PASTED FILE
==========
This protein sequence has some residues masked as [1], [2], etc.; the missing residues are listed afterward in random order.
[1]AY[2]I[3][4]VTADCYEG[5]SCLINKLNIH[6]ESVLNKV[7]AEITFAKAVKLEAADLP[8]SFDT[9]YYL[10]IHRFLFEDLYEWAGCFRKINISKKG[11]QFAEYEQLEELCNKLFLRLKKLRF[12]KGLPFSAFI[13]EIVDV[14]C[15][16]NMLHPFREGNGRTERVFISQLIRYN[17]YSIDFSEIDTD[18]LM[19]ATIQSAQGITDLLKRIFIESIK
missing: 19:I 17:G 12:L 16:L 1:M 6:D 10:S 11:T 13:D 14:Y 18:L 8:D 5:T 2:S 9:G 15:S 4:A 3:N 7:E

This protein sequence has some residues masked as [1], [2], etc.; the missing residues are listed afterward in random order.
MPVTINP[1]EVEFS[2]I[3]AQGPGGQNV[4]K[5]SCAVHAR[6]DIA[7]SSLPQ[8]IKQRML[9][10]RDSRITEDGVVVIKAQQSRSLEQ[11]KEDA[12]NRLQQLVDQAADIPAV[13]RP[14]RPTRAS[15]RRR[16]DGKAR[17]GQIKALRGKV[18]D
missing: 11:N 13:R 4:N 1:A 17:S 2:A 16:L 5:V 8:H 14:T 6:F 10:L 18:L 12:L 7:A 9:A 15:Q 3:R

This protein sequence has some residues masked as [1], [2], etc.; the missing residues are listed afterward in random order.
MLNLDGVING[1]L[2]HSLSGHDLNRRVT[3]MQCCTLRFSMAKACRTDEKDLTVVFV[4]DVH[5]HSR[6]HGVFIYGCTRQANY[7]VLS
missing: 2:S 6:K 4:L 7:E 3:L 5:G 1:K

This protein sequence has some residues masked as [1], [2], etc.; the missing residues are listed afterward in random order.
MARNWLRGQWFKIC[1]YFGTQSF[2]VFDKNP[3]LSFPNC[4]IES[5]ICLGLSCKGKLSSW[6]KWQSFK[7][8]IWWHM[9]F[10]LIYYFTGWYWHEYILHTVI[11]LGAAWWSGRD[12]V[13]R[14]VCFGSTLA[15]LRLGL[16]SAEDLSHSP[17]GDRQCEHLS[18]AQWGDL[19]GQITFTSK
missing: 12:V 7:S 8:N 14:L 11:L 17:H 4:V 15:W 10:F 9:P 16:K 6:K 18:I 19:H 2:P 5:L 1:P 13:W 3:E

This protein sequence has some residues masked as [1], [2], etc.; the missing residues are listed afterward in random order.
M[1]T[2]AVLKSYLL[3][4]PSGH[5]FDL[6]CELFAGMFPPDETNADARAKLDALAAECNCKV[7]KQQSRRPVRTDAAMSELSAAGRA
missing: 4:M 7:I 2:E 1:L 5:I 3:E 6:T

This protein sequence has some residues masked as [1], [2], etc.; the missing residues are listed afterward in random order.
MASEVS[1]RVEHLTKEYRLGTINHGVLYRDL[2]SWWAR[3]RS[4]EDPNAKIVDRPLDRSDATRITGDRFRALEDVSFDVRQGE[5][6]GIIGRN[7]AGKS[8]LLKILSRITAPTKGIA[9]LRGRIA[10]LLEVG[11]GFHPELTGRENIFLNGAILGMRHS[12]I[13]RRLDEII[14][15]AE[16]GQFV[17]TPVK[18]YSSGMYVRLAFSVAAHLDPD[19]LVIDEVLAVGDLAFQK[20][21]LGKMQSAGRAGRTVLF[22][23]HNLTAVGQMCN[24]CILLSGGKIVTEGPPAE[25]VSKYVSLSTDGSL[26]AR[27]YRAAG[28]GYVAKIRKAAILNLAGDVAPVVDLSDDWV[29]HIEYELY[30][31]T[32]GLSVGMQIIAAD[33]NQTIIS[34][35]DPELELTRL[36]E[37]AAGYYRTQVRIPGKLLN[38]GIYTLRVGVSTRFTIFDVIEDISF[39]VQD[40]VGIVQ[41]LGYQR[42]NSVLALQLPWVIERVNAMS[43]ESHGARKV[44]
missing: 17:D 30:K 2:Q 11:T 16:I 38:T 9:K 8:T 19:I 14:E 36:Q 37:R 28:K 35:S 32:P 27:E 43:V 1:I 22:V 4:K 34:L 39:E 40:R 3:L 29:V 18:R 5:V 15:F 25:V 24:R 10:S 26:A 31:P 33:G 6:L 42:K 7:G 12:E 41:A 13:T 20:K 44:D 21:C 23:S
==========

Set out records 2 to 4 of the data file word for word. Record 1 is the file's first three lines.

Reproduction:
This protein sequence has some residues masked as [1], [2], etc.; the missing residues are listed afterward in random order.
MPVTINP[1]EVEFS[2]I[3]AQGPGGQNV[4]K[5]SCAVHAR[6]DIA[7]SSLPQ[8]IKQRML[9][10]RDSRITEDGVVVIKAQQSRSLEQ[11]KEDA[12]NRLQQLVDQAADIPAV[13]RP[14]RPTRAS[15]RRR[16]DGKAR[17]GQIKALRGKV[18]D
missing: 11:N 13:R 4:N 1:A 17:S 2:A 16:L 5:V 8:H 14:T 6:F 10:L 18:L 12:L 7:A 9:A 15:Q 3:R

This protein sequence has some residues masked as [1], [2], etc.; the missing residues are listed afterward in random order.
MLNLDGVING[1]L[2]HSLSGHDLNRRVT[3]MQCCTLRFSMAKACRTDEKDLTVVFV[4]DVH[5]HSR[6]HGVFIYGCTRQANY[7]VLS
missing: 2:S 6:K 4:L 7:E 3:L 5:G 1:K

This protein sequence has some residues masked as [1], [2], etc.; the missing residues are listed afterward in random order.
MARNWLRGQWFKIC[1]YFGTQSF[2]VFDKNP[3]LSFPNC[4]IES[5]ICLGLSCKGKLSSW[6]KWQSFK[7][8]IWWHM[9]F[10]LIYYFTGWYWHEYILHTVI[11]LGAAWWSGRD[12]V[13]R[14]VCFGSTLA[15]LRLGL[16]SAEDLSHSP[17]GDRQCEHLS[18]AQWGDL[19]GQITFTSK
missing: 12:V 7:S 8:N 14:L 11:L 17:H 4:V 15:W 10:F 9:P 16:K 6:K 18:I 19:H 2:P 5:L 1:P 13:W 3:E